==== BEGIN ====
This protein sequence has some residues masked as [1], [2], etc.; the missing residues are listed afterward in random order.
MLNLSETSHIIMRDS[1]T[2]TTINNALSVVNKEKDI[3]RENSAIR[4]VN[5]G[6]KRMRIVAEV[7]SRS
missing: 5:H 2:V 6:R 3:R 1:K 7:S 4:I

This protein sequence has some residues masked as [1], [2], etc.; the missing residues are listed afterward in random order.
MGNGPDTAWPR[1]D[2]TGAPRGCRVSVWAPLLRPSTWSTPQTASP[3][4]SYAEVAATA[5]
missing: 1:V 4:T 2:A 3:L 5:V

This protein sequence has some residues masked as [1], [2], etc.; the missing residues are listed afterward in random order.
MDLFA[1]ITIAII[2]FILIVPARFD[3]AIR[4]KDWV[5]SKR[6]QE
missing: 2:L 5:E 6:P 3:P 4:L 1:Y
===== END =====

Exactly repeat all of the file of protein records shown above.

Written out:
This protein sequence has some residues masked as [1], [2], etc.; the missing residues are listed afterward in random order.
MLNLSETSHIIMRDS[1]T[2]TTINNALSVVNKEKDI[3]RENSAIR[4]VN[5]G[6]KRMRIVAEV[7]SRS
missing: 5:H 2:V 6:R 3:R 1:K 7:S 4:I

This protein sequence has some residues masked as [1], [2], etc.; the missing residues are listed afterward in random order.
MGNGPDTAWPR[1]D[2]TGAPRGCRVSVWAPLLRPSTWSTPQTASP[3][4]SYAEVAATA[5]
missing: 1:V 4:T 2:A 3:L 5:V

This protein sequence has some residues masked as [1], [2], etc.; the missing residues are listed afterward in random order.
MDLFA[1]ITIAII[2]FILIVPARFD[3]AIR[4]KDWV[5]SKR[6]QE
missing: 2:L 5:E 6:P 3:P 4:L 1:Y